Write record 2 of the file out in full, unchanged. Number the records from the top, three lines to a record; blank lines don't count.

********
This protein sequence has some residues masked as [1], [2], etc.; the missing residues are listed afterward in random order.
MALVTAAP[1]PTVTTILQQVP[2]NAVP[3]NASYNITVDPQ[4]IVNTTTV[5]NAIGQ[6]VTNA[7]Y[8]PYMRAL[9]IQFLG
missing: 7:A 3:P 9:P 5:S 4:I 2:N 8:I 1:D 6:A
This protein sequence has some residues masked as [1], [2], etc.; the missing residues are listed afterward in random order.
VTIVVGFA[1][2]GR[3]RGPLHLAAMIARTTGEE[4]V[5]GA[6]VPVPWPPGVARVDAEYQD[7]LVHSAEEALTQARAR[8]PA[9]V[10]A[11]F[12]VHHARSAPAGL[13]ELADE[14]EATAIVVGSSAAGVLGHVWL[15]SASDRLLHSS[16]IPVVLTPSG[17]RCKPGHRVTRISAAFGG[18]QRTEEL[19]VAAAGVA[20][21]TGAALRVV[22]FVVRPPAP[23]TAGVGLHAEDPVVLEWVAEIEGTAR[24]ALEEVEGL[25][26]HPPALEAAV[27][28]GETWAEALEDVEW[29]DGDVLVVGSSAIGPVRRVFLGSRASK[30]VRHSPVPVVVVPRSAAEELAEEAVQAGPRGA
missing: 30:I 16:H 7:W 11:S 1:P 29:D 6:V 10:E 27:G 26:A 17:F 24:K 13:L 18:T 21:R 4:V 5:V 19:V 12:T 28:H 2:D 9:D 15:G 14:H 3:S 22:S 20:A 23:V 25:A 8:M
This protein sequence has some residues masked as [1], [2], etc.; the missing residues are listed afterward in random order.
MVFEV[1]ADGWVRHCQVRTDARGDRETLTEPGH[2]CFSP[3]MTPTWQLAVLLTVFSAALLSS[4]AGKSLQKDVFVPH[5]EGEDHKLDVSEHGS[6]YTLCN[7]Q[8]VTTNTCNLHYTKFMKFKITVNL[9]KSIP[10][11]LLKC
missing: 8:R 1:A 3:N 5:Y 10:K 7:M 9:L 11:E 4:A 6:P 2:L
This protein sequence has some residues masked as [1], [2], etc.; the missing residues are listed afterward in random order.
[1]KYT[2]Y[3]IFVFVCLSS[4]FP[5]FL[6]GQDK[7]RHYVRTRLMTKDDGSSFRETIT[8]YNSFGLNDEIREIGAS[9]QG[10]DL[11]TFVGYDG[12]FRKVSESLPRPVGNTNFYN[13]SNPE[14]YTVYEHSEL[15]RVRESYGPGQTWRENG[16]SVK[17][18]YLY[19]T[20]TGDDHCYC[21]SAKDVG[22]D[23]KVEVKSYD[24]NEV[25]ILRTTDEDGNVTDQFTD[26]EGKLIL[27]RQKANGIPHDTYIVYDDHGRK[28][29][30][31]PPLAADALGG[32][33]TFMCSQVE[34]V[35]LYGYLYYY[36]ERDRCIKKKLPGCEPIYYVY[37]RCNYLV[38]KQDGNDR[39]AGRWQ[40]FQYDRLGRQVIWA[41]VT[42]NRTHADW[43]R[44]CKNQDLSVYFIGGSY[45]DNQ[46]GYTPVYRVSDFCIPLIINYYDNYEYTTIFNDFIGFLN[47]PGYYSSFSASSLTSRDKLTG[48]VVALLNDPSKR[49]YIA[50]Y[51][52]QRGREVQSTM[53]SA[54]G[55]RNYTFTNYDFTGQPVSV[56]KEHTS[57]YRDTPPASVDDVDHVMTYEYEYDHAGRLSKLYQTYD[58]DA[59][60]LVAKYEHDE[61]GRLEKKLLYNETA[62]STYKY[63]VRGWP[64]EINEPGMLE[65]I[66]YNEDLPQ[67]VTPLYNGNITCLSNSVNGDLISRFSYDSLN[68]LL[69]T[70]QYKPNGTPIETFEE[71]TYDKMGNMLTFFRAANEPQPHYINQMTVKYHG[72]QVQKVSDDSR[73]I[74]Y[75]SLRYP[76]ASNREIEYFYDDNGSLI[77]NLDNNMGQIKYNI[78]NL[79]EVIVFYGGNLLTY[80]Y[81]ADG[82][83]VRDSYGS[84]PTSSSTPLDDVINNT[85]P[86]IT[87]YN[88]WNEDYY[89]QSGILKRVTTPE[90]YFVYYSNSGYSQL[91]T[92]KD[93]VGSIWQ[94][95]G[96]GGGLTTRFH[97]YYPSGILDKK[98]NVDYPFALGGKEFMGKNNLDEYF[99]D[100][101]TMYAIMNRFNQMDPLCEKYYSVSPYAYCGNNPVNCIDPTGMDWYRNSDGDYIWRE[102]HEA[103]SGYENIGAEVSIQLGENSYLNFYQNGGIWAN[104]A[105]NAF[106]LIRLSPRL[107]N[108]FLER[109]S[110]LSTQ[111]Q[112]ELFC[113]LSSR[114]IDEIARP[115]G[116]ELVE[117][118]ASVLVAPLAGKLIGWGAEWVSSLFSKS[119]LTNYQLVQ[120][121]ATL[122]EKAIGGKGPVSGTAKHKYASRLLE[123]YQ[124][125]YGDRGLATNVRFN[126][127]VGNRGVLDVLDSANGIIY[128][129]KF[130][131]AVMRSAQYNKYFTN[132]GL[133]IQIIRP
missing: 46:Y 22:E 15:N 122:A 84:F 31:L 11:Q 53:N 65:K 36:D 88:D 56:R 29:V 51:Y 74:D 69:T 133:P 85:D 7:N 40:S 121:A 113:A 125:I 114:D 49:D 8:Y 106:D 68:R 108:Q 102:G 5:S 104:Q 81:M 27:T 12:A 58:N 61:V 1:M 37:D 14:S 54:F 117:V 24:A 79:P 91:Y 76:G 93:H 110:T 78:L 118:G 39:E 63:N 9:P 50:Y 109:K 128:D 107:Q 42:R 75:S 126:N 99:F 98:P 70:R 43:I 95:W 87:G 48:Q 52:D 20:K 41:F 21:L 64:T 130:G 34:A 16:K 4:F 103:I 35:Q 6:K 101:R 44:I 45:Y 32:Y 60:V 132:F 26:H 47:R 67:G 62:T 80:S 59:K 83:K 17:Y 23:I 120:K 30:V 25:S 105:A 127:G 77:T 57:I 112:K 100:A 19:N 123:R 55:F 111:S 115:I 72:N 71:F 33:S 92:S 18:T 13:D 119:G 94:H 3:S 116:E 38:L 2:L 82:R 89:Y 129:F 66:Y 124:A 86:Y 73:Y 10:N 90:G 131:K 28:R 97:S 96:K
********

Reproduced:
This protein sequence has some residues masked as [1], [2], etc.; the missing residues are listed afterward in random order.
VTIVVGFA[1][2]GR[3]RGPLHLAAMIARTTGEE[4]V[5]GA[6]VPVPWPPGVARVDAEYQD[7]LVHSAEEALTQARAR[8]PA[9]V[10]A[11]F[12]VHHARSAPAGL[13]ELADE[14]EATAIVVGSSAAGVLGHVWL[15]SASDRLLHSS[16]IPVVLTPSG[17]RCKPGHRVTRISAAFGG[18]QRTEEL[19]VAAAGVA[20][21]TGAALRVV[22]FVVRPPAP[23]TAGVGLHAEDPVVLEWVAEIEGTAR[24]ALEEVEGL[25][26]HPPALEAAV[27][28]GETWAEALEDVEW[29]DGDVLVVGSSAIGPVRRVFLGSRASK[30]VRHSPVPVVVVPRSAAEELAEEAVQAGPRGA
missing: 30:I 16:H 7:W 11:S 1:P 29:D 6:V 10:E 27:G 26:A 17:F 24:K 13:L 18:T 21:R 4:V 5:V 19:V 12:T 28:H 2:D 9:D 15:G 14:H 3:S 22:S 20:A 23:V 25:A 8:M